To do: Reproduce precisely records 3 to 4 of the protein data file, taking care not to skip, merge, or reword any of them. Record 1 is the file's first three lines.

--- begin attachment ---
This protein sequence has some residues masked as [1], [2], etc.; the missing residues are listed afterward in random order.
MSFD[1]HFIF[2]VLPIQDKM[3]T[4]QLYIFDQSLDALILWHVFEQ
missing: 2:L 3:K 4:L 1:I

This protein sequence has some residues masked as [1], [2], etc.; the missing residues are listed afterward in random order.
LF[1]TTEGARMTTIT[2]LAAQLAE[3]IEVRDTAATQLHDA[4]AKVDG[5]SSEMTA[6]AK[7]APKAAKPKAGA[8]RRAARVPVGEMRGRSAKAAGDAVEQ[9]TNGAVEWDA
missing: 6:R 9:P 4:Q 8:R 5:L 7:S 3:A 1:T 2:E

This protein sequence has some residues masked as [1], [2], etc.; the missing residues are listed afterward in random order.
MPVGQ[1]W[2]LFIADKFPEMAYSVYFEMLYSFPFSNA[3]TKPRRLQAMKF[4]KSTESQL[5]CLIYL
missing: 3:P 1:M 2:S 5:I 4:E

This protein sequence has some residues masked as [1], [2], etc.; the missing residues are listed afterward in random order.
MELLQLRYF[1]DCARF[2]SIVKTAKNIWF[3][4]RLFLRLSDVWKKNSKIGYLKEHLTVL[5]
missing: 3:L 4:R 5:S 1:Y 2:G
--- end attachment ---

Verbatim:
This protein sequence has some residues masked as [1], [2], etc.; the missing residues are listed afterward in random order.
MPVGQ[1]W[2]LFIADKFPEMAYSVYFEMLYSFPFSNA[3]TKPRRLQAMKF[4]KSTESQL[5]CLIYL
missing: 3:P 1:M 2:S 5:I 4:E

This protein sequence has some residues masked as [1], [2], etc.; the missing residues are listed afterward in random order.
MELLQLRYF[1]DCARF[2]SIVKTAKNIWF[3][4]RLFLRLSDVWKKNSKIGYLKEHLTVL[5]
missing: 3:L 4:R 5:S 1:Y 2:G